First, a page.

Opinion

Digital solutions for Gen Next banking

M Srikanth / P Siva Rama Prasad | Updated on July 19, 2021

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In the post-Covid world, banks and financial institutions embracing new age technologies will be the winners

The pandemic has ushered in structural changes in the operations of banks/financial institutions (FIs) regarding technology, and shift in the customer behavioural patterns. This is evident from the surge in Tech-enabled Digital (Retail) payments as per the annual report of Reserve Bank of India for the FY 2020-21.

Indian banking’s journey towards technology adoption began with the recommendations of C Rangarajan Committee on mechanisation in banks (1984).

Then came the introduction of machines for posting of ledgers (1990), total automation of branches (1995), and Core Banking Solutions (CBS) in early 2000s.

RBI issued licenses to new generation private sector banks in 1996 to provide fully-computerised, modern banking experience to customers, infusing competition, and enhancing productivity.

RBI also set up institutions such as the Institute for Development & Research in Banking Technology (IDRBT; 1996), Clearing Corporation of India Ltd (CCIL; 2001), National Payments Corporation of India (NPCI; 2008), etc. as part of developing payment market infrastructure and boosting technology use.

The IT Act, 2000 gave a further fillip to fintech operations by providing legal sanctity. The exponential growth in mobile phone users and increased penetration of internet gave a boost to banking and financial services during the last decade.

According to RBI, total retail payments through various digital channels stood at ₹3,58,85,325 crore in FY 2020-21 as against ₹2,80,25,238 crore in FY 2018-19. Out of these, National Electronic Funds Transfer (NEFT) had a lion’s share (70 per cent), followed by Unified Payments Interface and Immediate Payment Service in FY 2020-21.

As per the CACI Channel Impact survey (2021), mobile phone has been widely used for conducting retail banking operations (87 per cent), followed by internet (7 per cent). While over two-third of millennials (aged between 18-37 years) were comfortable with banks/FIs that use Artificial Intelligence (AI) to access personal data so as to improve customer service, in contrast to 55 per cent of generation X (aged between 38-53 years) and 42 per cent of people above 54 years.

Using AI, ICICI Bank introduced locker services to provide immersive and personalised banking experience in India.

Future banking

The Covid crisis can be converted into an opportunity if banks/FIs leverage the new age technologies like AI, Block-chain, Cloud Computing, Internet of Things (IoT), etc. Given the increasing preference for contactless banking and remote employee access, banks/FIs may look at digital on-boarding enabled by video Know Your Customer (KYC), virtual customer servicing, on-line authentication and payments to maintain healthcare of their personnel. Also, personal digital coaches may be deployed to assess performance of the employees to enhance productivity through visual and cognitive nudges.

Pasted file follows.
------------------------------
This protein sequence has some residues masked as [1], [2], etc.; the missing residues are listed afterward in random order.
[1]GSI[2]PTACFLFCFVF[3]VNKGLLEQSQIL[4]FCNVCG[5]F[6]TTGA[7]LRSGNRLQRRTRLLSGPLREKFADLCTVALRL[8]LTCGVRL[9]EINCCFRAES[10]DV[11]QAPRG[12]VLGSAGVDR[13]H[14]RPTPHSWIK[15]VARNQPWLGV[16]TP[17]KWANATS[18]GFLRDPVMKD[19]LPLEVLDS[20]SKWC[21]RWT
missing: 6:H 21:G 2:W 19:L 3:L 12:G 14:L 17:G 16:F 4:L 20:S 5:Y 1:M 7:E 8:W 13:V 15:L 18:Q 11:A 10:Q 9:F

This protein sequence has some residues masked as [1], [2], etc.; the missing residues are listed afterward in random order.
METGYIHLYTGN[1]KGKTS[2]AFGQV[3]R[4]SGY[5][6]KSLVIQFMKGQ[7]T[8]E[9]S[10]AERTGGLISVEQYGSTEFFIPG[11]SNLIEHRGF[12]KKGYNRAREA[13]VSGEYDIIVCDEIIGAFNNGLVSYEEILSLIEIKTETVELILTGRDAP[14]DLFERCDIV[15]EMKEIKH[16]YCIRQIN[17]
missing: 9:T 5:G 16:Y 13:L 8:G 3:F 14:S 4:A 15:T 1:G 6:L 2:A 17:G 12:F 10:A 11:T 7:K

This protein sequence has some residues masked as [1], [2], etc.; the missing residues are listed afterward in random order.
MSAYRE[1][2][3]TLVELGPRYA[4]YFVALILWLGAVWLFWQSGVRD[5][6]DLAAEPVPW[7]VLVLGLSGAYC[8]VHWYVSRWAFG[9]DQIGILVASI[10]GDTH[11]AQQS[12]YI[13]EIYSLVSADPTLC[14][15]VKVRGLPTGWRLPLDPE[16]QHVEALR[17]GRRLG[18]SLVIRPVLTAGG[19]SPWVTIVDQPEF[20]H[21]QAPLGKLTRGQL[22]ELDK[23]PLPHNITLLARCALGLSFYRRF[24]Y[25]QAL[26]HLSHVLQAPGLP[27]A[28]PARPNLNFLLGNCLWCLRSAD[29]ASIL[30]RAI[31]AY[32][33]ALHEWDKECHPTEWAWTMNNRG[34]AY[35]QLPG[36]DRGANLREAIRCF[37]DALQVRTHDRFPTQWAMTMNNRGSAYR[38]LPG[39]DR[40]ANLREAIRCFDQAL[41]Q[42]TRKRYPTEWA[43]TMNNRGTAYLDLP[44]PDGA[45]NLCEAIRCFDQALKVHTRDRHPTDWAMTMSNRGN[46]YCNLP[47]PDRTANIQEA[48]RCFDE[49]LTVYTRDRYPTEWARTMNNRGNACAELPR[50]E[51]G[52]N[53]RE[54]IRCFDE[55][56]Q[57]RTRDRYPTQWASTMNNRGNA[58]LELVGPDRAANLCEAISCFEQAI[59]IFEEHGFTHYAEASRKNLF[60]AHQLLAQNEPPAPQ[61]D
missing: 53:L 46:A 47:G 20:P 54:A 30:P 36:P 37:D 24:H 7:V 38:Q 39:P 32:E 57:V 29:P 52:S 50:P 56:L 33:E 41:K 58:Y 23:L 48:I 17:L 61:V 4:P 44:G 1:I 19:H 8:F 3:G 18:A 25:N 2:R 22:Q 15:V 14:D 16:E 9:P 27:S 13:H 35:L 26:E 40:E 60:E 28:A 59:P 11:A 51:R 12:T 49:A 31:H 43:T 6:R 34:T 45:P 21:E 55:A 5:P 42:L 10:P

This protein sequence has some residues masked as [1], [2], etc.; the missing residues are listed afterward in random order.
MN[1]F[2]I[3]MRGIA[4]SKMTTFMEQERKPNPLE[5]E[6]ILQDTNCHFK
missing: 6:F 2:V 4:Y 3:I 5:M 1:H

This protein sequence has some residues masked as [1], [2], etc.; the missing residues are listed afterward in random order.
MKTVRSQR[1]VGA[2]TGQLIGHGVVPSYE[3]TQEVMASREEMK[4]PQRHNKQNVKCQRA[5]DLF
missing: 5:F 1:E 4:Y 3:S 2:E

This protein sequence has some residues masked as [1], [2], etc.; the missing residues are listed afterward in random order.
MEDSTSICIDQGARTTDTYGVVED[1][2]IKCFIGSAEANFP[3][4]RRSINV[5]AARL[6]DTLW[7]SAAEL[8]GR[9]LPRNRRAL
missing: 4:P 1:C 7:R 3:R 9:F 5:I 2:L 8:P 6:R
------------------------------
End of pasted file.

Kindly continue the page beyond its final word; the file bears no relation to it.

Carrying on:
Banks may face a shortage of trained personnel with skills related to data science. For this, banks need to focus on constant training and capacity building of their human resources.

Banks must invest in upgrading their technological platforms for their digital transformation and to provide high–end customer experience. They need to be customer-savvy to win the latter’s trust and also act as firewalls against possible cyber-attacks. Banks have to focus on consumer protection, and grievance redressal to prevent unscrupulous people from exploiting loopholes in the digital systems.

India recently joined the Global Partnership on Artificial Intelligence (GPAI) and set up a special task force to carve out a future path. The convergence among banks, telecom players, and technology companies may accelerate and boost digital financial inclusion. Concerted efforts should be made to impart financial and digital literacy for all the stakeholders through electronic/print media.

Further, Information Technology Act, 2000, KYC/Anti-Money Laundering Act, 2002, Bankers Book of Evidence Act, 1891 and Banking Regulations Act, 1949 etc. need to be amended to enable faster adoption of new age technologies in the post-Covid period. Creative adoption of hi-tech digital solutions for the next generation banking will separate the winners from the rest.

Srikanth is Associate Professor and Director (Finance), DDU-GKY, National Institute of Rural Development and Panchayati Raj, Hyderabad, and Prasad is former Assistant GM, SBI. Views are personal.

Published on July 18, 2021

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